A bomb claimed by an Islamist group exploded outside the gates of Cairo University Wednesday, an Egyptian police official said, wounding at least nine people, including a senior officer.
Scores of policemen and soldiers have been killed in militant attacks, mainly in the Sinai Peninsula, since the military overthrew Islamist president Mohamed Morsi last year and crushed his supporters.
Ajnad Misr, a militant group that has killed several policemen in Cairo bombings, claimed Wednesday’s attack, saying on Twitter it was in response to repression of students.
It had pledged retaliation last week after police quashed protests in universities across the country.
A student at Alexandria University died of gunshot wounds sustained during the clashes.
The assistant police chief of Cairo’s Giza district was moderately wounded in Wednesday’s blast alongside five other policemen stationed outside the campus to quell protests and three civilian passersby, an interior ministry official said.
Police cordoned off the area and scoured it with sniffer dogs.
The explosion occurred near the site of a bombing in April that killed a police general, and where riot policemen are stationed on foot and in armoured vehicles to confront frequent protests by pro-Islamist students.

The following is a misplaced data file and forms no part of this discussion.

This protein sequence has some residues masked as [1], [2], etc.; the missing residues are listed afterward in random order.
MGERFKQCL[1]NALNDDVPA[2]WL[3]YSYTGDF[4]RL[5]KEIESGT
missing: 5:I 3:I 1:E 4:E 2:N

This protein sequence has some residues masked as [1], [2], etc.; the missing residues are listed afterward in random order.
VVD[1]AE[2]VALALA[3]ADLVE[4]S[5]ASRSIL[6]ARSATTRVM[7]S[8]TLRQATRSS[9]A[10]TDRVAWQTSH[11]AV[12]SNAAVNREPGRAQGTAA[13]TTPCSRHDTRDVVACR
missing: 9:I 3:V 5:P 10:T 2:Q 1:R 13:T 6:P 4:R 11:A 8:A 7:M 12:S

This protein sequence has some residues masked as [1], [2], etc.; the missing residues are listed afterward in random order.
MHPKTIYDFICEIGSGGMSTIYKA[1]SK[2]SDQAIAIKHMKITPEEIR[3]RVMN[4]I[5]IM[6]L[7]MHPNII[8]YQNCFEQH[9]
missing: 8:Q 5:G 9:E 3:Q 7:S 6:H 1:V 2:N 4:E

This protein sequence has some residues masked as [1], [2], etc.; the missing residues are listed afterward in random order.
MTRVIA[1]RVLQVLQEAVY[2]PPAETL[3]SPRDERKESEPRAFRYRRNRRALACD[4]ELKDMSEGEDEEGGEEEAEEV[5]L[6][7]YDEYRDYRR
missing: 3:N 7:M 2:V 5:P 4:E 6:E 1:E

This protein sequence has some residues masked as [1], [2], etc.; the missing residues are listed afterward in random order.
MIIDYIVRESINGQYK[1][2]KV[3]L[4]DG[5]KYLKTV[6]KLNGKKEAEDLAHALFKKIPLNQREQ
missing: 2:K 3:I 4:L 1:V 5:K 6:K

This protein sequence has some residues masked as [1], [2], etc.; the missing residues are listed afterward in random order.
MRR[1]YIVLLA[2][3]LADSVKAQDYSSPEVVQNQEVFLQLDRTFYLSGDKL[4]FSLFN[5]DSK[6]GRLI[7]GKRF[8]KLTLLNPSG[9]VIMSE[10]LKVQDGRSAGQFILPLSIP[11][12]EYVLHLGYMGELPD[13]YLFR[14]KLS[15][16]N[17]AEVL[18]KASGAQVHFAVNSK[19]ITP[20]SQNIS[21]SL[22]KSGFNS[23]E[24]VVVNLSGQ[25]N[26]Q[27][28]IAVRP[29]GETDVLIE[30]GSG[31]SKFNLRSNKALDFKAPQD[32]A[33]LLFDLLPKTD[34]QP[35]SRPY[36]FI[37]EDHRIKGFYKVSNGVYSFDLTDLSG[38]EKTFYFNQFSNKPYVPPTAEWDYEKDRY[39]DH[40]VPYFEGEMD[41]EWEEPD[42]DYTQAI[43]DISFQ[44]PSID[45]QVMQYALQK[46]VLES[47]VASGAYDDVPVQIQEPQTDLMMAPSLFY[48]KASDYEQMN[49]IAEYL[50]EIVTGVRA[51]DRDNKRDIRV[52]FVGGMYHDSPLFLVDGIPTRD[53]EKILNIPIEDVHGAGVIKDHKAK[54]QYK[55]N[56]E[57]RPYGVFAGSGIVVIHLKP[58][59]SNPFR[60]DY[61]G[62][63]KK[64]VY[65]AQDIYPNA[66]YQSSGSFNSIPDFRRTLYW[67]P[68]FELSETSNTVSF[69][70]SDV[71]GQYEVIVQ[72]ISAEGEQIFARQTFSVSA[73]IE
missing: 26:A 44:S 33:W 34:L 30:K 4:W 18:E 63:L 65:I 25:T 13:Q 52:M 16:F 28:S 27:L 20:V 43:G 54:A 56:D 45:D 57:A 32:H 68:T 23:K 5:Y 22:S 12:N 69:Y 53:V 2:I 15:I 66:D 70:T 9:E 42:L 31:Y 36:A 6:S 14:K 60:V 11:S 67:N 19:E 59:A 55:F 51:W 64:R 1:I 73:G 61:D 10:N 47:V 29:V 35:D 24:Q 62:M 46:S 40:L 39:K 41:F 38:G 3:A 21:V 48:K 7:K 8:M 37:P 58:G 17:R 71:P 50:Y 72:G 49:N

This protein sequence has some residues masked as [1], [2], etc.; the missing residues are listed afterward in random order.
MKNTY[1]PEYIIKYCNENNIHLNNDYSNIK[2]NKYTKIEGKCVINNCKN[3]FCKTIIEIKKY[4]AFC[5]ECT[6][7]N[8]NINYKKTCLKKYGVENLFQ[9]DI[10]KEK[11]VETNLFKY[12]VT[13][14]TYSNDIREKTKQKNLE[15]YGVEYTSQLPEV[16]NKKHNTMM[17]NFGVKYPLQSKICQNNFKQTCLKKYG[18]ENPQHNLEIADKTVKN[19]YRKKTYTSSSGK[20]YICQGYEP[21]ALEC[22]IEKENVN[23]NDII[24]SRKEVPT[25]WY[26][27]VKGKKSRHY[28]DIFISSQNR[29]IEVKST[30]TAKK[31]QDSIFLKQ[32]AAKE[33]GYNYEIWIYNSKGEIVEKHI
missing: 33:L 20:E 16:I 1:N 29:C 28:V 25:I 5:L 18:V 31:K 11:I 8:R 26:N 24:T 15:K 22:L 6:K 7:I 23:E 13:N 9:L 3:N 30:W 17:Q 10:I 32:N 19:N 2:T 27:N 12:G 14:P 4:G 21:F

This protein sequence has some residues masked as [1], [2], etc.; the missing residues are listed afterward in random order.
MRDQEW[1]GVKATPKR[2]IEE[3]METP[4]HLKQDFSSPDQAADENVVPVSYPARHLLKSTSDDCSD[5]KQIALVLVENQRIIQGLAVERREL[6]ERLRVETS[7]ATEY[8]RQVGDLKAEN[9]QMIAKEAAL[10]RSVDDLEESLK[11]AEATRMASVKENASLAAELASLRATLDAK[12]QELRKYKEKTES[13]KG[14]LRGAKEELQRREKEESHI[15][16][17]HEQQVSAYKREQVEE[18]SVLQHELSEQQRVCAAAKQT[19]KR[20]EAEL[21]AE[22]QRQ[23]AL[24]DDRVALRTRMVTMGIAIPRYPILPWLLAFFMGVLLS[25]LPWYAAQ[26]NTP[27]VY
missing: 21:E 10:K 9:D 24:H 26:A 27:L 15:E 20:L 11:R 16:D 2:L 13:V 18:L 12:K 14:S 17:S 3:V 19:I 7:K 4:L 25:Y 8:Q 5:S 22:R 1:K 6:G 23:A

Police had clashed with students earlier in the day, an official said.
April’s attack was claimed by Ajnad Misr as retaliation for the deadly crackdown on Morsi’s supporters that left hundreds dead in street clashes and thousands in jail.
The group also claimed responsibility for bombing a checkpoint outside the foreign ministry last month that killed two policeman.
And a bombing on October 15 wounded 12 civilians near a main court complex. Ajnad Misr condemned that attack, saying it only targets security personnel.
The authorities have blamed Morsi’s now blacklisted Muslim Brotherhood for the violence, although the group insists it is committed to peaceful protests.
President Abdel Fattah al-Sisi, the army chief who overthrew Morsi and was subsequently elected, has vowed to eradicate the Islamist movement, which continues to hold small protests.
Police said Wednesday they arrested 12 pro-Brotherhood students in campus clashes.
It is thought that more Brotherhood-linked activists are embracing militant tactics as police squeeze the protests, which are often swiftly dispersed.
At least 15,000 Islamists have been arrested on suspicion of protesting or participating in violence since Morsi’s overthrow.
More than 200 have been sentenced to death for taking part in deadly riots in August 2013, after police killed hundreds of pro-Morsi protesters in clashes in Cairo.
Morsi himself is standing several trials on charges ranging from espionage to militancy, and could be sentenced to death if convicted.